Hi FS, I think the $20 is okay, by using PMT = 20, we are assuming 2 periods per year, $20 each period (1/2 of 40%) which is robust to the day count; i.e., $20 per semiannual period would be...
    Thread by: Ludwma, Mar 13, 2012, 1 replies, in forum: P1.T3. Financial Markets & Products (30%)
  9. Ludwma
    1. Hi FS, 169.4 is trick because it combines two steps. Money market instrument use so-called discount rates, which are not "true" rates of return. In this case, the quote of a Treasury is 9.0 and this means that the interest earned is 9.0% of the face value per 360 days. In the case of a 180-day T-bill, this QUOTE of 9.0 implies 9%*100*180/360 = $4.5 of interest earned per $100 face; 4.5% over...
      Hi FS, 169.4 is trick because it combines two steps. Money market instrument use so-called discount rates, which are not "true" rates of return. In this case, the quote of a Treasury is 9.0 and this means that the interest earned is 9.0% of the face value per 360 days. In the case of a 180-day T-bill, this QUOTE of 9.0 implies 9%*100*180/360 = $4.5 of interest earned per $100 face; 4.5% over...
      Hi FS, 169.4 is trick because it combines two steps. Money market instrument use so-called discount rates, which are not "true" rates of return. In this case, the quote of a Treasury is 9.0 and this means that the interest earned is 9.0% of the face value per 360 days. In the case of a 180-day...
      Hi FS, 169.4 is trick because it combines two steps. Money market instrument use so-called discount rates, which are not "true" rates of return. In this case, the quote of a Treasury is 9.0 and...
    Thread by: Ludwma, Mar 13, 2012, 3 replies, in forum: P1.T3. Financial Markets & Products (30%)
  10. Ludwma
    1. Hi Fabiano, This sort of encapsulates Hull on hedging with futures. The hedge is based on a univariate regression (spot price change regressed against futures price change). The SLOPE of the regression line is the optimal hedge ratio (h*): h* = beta (Forward with respect to spot= cov(F,S,) / variance(F) <-- must know this; same as capm beta = cov(security, market)/variance(market) h*=...
      Hi Fabiano, This sort of encapsulates Hull on hedging with futures. The hedge is based on a univariate regression (spot price change regressed against futures price change). The SLOPE of the regression line is the optimal hedge ratio (h*): h* = beta (Forward with respect to spot= cov(F,S,) / variance(F) <-- must know this; same as capm beta = cov(security, market)/variance(market) h*=...
      Hi Fabiano, This sort of encapsulates Hull on hedging with futures. The hedge is based on a univariate regression (spot price change regressed against futures price change). The SLOPE of the regression line is the optimal hedge ratio (h*): h* = beta (Forward with respect to spot= cov(F,S,) /...
      Hi Fabiano, This sort of encapsulates Hull on hedging with futures. The hedge is based on a univariate regression (spot price change regressed against futures price change). The SLOPE of the...
    Thread by: Ludwma, Mar 8, 2012, 1 replies, in forum: P1.T3. Financial Markets & Products (30%)
  11. Ludwma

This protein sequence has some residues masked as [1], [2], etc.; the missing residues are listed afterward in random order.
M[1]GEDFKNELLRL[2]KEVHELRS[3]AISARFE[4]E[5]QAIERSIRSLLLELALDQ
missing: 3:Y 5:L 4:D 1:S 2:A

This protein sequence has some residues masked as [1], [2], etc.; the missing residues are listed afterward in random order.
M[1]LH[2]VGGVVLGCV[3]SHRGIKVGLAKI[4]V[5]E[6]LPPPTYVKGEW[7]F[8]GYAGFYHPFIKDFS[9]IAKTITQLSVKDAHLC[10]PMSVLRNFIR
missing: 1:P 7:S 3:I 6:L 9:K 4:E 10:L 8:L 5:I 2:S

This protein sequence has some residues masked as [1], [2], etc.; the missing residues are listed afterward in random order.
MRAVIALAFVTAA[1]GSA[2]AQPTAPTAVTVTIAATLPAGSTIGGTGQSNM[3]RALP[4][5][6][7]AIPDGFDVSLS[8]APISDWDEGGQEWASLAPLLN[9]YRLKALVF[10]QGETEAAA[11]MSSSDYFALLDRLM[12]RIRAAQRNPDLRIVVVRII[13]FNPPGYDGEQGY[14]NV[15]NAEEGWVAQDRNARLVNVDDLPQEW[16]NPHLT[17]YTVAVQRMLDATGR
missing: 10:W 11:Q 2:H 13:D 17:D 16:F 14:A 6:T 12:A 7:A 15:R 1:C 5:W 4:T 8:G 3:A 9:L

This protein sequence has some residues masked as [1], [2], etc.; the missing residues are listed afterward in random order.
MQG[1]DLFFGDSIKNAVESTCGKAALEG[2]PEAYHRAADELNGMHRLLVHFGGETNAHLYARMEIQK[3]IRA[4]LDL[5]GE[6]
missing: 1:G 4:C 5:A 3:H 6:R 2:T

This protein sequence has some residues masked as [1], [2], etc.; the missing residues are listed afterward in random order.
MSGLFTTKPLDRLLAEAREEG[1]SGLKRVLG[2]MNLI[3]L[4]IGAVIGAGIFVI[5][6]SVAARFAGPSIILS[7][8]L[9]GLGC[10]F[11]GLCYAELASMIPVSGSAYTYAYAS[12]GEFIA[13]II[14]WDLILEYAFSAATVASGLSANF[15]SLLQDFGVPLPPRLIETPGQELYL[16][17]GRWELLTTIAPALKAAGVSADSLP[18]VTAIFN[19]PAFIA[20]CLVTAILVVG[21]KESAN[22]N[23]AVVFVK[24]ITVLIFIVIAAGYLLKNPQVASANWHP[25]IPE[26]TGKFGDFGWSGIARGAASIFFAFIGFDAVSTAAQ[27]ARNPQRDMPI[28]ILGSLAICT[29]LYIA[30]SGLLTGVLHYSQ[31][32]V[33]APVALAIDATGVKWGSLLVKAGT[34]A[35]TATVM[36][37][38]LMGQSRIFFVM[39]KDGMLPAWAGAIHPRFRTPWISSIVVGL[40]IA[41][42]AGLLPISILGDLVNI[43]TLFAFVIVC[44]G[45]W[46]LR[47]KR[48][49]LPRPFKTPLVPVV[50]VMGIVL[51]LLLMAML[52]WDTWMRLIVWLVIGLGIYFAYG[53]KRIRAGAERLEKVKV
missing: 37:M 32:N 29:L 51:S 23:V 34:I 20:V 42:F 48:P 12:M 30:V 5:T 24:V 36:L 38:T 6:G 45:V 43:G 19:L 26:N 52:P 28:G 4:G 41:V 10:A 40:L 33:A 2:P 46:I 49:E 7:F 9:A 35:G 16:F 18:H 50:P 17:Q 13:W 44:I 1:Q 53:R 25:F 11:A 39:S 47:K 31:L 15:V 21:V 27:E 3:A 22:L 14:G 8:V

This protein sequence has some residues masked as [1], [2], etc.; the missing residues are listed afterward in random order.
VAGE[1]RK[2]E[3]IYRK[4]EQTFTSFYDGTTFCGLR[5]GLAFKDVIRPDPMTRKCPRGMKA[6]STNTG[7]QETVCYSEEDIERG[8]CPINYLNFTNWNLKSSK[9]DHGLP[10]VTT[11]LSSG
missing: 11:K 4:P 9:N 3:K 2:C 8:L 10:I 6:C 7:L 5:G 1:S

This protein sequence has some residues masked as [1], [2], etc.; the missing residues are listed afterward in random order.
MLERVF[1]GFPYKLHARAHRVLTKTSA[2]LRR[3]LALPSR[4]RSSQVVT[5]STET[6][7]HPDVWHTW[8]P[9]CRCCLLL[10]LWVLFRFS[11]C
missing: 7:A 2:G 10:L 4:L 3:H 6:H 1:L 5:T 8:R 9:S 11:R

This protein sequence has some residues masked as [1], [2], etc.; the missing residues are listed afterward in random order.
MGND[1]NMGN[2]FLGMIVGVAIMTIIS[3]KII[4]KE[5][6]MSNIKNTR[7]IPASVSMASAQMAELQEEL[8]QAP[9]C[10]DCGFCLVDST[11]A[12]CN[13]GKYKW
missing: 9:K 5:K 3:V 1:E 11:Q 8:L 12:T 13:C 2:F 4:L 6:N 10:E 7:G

1. Hi Fabiano, See just a few threads down @
      Hi Fabiano, See just a few threads down @
      Hi Fabiano, See just a few threads down @
      Hi Fabiano, See just a few threads down @
    Thread by: Ludwma, Mar 8, 2012, 1 replies, in forum: P1.T3. Financial Markets & Products (30%)
  12. Ludwma
    1. Hi @tosuhn as the question (following Miller) implies I think, the exam is unlikely to ask you to compute a p-value. But you still want to understand how to retrieve it. I used T.DIST(1.1336, 9 df, TRUE = cdf) ~= 86.5% or T.DIST.RT(1.1736, 9) ~= 13.5%. But you just want to understand what it means. I think a good way to see this is to recognize the upper row in the lookup table as effectively...
      Hi @tosuhn as the question (following Miller) implies I think, the exam is unlikely to ask you to compute a p-value. But you still want to understand how to retrieve it. I used T.DIST(1.1336, 9 df, TRUE = cdf) ~= 86.5% or T.DIST.RT(1.1736, 9) ~= 13.5%. But you just want to understand what it means. I think a good way to see this is to recognize the upper row in the lookup table as effectively...
      Hi @tosuhn as the question (following Miller) implies I think, the exam is unlikely to ask you to compute a p-value. But you still want to understand how to retrieve it. I used T.DIST(1.1336, 9 df, TRUE = cdf) ~= 86.5% or T.DIST.RT(1.1736, 9) ~= 13.5%. But you just want to understand what it...
      Hi @tosuhn as the question (following Miller) implies I think, the exam is unlikely to ask you to compute a p-value. But you still want to understand how to retrieve it. I used T.DIST(1.1336, 9...
    Thread by: Ludwma, Feb 28, 2012, 6 replies, in forum: P1.T2. Quantitative Methods (20%)
  13. Ludwma
    1. Hi FS, w'Zw (or w^T*Z*w) is just the matrix notion for n-asset portfolio variance. We are accustomed to the 2-asset case, where variance = w1^2*variance(1) + w2^2*variance(2) + 2*w1*w2*covariance(1,2), but this is just a special case of a vector of several weights (vector w) and a covariance matrix (Z). We get the n-asset variance if we multiply: row vector of weights * covariance matrix *...